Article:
Undiagnosed Presumed Electrolysis for Over a Decade

James048

Member
Location
USA
Occupation
USA
Almost always, when I hear green corrosion, pin holes in copper pipes its water corrosion. Typically blame is pointed at the water line being grounded to the electrical service but that is not an issue.
1. Some water tends to be very aggressive and attacks the protective oxide film formed inside copper pipes. My water is typically a pH of 8.0 and our water supplier adds caustic (sodium hydroxide) to raise the pH to 8.5. This higher pH will maintain the oxide film on copper and lead solder.
The EPA passed the Lead and Copper rule in 1991, our corrosion control treatment started in 1999 and testing since then has shown it to be very effective (what happended in Flint is the water source was changed and there was no corrosion control, plus they have lead service lines, not just lead solder). https://www.epa.gov/dwreginfo/lead-and-copper-rule
Your water supplier will have a consumer confidence report on your water. Get that and find out how they address corrosion control
2. Pipe corrosion is caused by DC current, not AC. I have the definitive American Water Works Study that reviews this issue stating its DC current, which is very uncommon in homes.

Please report back on your water pH. You said the water was "acid" meaning a pH below a base of 7. My water is base, IE opposite of acid.

Edit sorry I reread your detailed post, you said your water was alkaline - do you mean base?
Thank you for your response.

Yes, the water had a pH of between 7.5 and 8.5. Again, same water supply is going to all neighbors, and we live in a major city, living feet from each other. We are all on municipal water supply. None of the neighbors have this issue. Water has been sent of for chemical analysis multiple times, and nothing ever comes back as being problematic. State’s water quality commission has tested water as well, and it does not present an issue which would cause the problems we are having.
 

James048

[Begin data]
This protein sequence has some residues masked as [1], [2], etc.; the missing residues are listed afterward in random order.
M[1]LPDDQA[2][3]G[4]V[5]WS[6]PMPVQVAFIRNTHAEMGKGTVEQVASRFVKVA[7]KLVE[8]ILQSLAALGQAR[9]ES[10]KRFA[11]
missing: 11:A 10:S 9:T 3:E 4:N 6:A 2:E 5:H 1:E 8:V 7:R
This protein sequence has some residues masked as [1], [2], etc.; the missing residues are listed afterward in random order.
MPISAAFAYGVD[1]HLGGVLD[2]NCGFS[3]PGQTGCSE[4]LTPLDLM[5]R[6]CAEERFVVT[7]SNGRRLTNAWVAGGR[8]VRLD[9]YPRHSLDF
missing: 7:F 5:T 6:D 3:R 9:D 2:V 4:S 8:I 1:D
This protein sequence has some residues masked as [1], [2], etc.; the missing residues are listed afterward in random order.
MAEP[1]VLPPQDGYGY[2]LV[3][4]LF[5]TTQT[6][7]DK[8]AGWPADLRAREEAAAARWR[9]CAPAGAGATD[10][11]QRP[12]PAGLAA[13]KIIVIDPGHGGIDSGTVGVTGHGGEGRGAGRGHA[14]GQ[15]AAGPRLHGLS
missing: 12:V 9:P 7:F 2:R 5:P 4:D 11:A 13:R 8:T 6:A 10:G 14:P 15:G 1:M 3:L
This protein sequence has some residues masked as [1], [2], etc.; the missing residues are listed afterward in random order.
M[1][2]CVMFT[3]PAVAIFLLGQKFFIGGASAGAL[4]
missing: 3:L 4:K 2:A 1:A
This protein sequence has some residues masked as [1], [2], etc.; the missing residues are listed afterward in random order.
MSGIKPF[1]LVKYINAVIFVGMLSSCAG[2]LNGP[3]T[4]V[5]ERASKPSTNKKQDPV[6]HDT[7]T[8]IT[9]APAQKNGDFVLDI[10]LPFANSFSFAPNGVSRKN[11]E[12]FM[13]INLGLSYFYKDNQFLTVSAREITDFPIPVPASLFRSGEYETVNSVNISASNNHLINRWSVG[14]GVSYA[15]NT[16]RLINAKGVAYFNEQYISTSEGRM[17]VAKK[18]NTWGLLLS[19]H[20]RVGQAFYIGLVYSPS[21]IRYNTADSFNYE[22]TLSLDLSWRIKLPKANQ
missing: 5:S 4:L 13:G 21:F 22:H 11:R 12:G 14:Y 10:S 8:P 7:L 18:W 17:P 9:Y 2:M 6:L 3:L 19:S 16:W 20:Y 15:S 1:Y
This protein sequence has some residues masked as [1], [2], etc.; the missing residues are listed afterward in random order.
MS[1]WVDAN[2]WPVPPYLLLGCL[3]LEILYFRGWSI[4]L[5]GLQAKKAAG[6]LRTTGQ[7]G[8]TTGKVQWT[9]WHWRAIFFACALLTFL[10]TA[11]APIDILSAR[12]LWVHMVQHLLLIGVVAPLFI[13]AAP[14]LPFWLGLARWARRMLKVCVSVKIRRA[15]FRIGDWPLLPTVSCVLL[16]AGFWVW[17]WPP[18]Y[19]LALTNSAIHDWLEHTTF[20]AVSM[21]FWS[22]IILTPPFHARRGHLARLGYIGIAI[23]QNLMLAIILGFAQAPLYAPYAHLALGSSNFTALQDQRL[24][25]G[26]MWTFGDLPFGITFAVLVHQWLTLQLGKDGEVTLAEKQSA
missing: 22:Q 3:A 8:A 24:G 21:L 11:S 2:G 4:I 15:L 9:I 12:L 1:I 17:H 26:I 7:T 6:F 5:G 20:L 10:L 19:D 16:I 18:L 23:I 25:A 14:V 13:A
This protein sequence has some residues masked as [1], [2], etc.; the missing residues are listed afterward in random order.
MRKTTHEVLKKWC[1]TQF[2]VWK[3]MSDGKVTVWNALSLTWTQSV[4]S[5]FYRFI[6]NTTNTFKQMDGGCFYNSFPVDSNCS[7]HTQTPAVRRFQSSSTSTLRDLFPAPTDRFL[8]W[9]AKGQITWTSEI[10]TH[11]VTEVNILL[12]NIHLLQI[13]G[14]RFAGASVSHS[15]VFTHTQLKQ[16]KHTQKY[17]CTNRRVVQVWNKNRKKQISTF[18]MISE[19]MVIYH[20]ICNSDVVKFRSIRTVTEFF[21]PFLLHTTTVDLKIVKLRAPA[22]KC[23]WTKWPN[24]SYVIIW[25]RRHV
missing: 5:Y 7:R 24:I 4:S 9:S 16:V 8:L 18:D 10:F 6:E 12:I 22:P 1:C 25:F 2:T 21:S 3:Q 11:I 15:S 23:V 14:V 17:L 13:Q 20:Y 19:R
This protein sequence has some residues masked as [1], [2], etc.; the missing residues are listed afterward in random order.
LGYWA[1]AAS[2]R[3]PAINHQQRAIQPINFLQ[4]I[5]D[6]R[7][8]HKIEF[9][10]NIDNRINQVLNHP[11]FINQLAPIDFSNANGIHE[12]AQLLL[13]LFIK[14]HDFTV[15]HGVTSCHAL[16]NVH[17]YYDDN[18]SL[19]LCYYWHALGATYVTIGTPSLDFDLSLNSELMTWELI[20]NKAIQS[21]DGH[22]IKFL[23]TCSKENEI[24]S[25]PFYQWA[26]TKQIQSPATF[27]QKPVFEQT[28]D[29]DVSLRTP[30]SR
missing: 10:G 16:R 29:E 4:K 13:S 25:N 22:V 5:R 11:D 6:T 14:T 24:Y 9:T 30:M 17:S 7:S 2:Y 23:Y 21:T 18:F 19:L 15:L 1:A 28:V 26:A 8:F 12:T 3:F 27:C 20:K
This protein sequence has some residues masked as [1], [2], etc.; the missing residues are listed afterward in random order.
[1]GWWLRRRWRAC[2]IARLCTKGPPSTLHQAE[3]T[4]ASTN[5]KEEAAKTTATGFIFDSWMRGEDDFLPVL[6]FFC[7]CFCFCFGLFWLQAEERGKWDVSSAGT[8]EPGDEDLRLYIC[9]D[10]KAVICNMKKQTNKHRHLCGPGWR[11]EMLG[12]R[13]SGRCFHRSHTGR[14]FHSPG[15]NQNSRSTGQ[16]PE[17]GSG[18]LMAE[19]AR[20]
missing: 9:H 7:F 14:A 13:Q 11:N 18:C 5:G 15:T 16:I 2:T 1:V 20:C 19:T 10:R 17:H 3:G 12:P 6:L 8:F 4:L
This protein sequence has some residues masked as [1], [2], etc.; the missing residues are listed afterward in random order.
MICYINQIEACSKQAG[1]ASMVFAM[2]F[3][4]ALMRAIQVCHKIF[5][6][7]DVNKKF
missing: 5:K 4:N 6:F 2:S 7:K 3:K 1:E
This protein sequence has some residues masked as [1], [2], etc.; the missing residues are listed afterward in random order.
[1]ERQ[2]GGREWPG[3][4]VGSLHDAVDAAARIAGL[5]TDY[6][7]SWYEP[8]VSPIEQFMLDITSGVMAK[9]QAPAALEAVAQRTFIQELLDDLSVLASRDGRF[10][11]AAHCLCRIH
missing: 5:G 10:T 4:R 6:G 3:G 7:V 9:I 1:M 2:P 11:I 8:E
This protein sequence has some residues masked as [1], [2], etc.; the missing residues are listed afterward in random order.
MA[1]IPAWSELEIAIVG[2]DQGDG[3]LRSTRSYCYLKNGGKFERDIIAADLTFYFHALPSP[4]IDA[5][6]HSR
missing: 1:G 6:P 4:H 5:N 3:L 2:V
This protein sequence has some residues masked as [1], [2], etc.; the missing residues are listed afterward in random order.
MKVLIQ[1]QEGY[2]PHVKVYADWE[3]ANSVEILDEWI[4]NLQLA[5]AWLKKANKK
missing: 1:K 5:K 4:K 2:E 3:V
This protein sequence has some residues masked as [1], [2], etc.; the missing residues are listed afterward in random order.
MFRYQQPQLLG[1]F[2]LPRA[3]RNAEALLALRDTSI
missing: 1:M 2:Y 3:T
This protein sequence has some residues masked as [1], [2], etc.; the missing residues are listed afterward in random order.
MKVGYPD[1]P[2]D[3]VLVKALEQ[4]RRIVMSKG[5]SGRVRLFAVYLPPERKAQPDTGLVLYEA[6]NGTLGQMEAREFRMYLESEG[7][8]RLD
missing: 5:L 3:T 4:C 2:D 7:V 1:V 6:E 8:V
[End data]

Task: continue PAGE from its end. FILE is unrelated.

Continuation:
Member
Location
USA
Occupation
USA
I can feel your pain, I've been there too with an industrial building, same type of issues. As a industrial electrical contractor, I can tell you it was not an easy thing to diagnose, and find the root cause. But I can offer some lessons, learned.

First off, not to be an alarmist, but I would be concerned about my health, more than the value of my plumbing fixtures and piping or appliances.

I bought a building built in 1955, it contains all copper piping, some underground and some above. All of it had lead solder used in the initial install. All of the drain lines are cast iron, and the gas piping is black iron, including the underground, coated with a protective wrap. The water supply is a large municipal system from the Great Lakes Water Authority.

Before occupying the building I did some renovations to the plumbing system. From the dirt up installed a new handicapped bathroom, installed a large two compartment industrial stainless sink, added provisions for a industrial washer, water lines added for a steam cleaner hose bib and a line for lawn sprinklers. Reworked most of the above ground water piping in the mechanical room, added a back-flow preventer on the main water line. Serviced the water heater with a clean-out, new anode rod and piping with dielectric unions. All of the piping was reworked and installed by a master plumber and inspected.

The electrical service was updated with new panels and an oversize grounding electrode conductor was run from the service to the water service entrance. Two existing ground rods at the service were inspected and reused. Everything was inspected and approved.

For the first several years there were no problems with the system. First sign of trouble was the main water line back-flow preventer started leaking out its drain port. The plumber came back and installed a rebuild kit and re-certified the valve. A year and a half later it started leaking again. This time I inspected the valve parts with him and noticed that there were signs of electrolysis damage on the internal working parts and stainless springs. Another rebuild kit and it was working again. Another year and a half later, it was leaking again. But by this time other things were also leaking. New dielectric unions on the hot water tank, bung fittings on the water tank, T&P valve on the water tank, ceramic disc faucet valves, lavatory faucet valves. Clearly something was wrong, because all the parts were new at the renovation and of top quality and workmanship.

Then I started to feel some personal effects, unmotivated, brain dead feelings, depression, skin lesions that wouldn't heal. I started researching blue water causes and following the Flint MI water saga in the news. One day I came across a site on copper poisoning that listed about a dozen symptoms, I had everyone of them, down to a craving of dark chocolate, not to mention the symptoms above. Even in my brain dead state, I was sure I was on to something. More research on heavy metal poisoning lead me further down that path, I was sure that was my medical problem. I was ingesting metal for several years in my water and coffee consumption.